T-Mobile Withholds South Brooklyn Rapist’s Contact Information

Hollaback! launches online petition at change.org to demand action from telecommunications giant

(Brooklyn, NY) – Hollaback!, an international movement dedicated to ending street harassment through mobile technology, today called on telecommunications giant T-Mobile to release vital information pertaining to a sexual assault case in New York City. An attack in Brooklyn in July, after which the suspect called the victim’s cell phone from a blocked number, marks the sixth of such assaults to occur in the area since March; the information provided by T-Mobile could be key in leading to the arrest of the perpetrator. The on-line petition is available here.

“Withholding information that could lead to the arrest of a man who poses a violent threat to women across New York is not just irresponsible, it’s unconscionable,” said Hollaback! Executive Director Emily May. “By refusing to assist authorities in this case, T-Mobile is sending a message to sexual predators everywhere that their acts will go unpunished. It’s time the company do the right thing and disclose vital information that will help prevent future rapes.”

The victim, a 22-year old woman, woke up in a car in July with two men on top of her. She screamed and tried to get away, and they let her out of the car — taking only her phone. She was left with bruises and a broken zipper. The details of what happened before she woke up remain unknown.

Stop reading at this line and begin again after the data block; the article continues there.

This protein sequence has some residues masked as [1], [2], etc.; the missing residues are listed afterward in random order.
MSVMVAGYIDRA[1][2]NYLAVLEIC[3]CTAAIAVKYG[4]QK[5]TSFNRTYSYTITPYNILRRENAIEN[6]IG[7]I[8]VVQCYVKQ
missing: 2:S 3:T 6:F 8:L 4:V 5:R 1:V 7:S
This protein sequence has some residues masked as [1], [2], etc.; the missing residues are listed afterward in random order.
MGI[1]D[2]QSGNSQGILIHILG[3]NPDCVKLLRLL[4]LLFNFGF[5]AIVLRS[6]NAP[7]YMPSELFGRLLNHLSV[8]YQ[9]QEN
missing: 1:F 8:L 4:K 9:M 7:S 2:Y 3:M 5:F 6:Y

“As a south Brooklyn resident, I am outraged. T-Mobile’s policy has left my wife, my friends, and all the residents of South Brooklyn at risk,” said Samuel Carter, co-founder and board chair of Hollaback! and publisher of Overflow, a local south Brooklyn magazine.

According to T-Mobile’s Customer Proprietary Network Information (which includes call details and call location information) the company will not disclose such information without a customer’s permission. The NYPD has already submitted one failed subpoena, and is in the process of submitting subpoena’s with higher courts. According to the NYPD, T-Mobile is notorious for their failure to cooperate in criminal investigations.

The most recent reported attack in South Brooklyn occurred on September 6, 2011 and marked the seventh attack since March. Many of the other six attacks happened either late at night or in the early morning. While several women were able to escape, one woman was raped in her apartment vestibule.

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2 Responses

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  1. Ennaa says:

    Surely T-Mobile are allowed to make exceptions with the Data Protection Act/s if a crime has been committed.

  2. Smith says:

    The cops should have gotten a warrant. You can’t expect companies to hand out personal information without one, that’s absurd.

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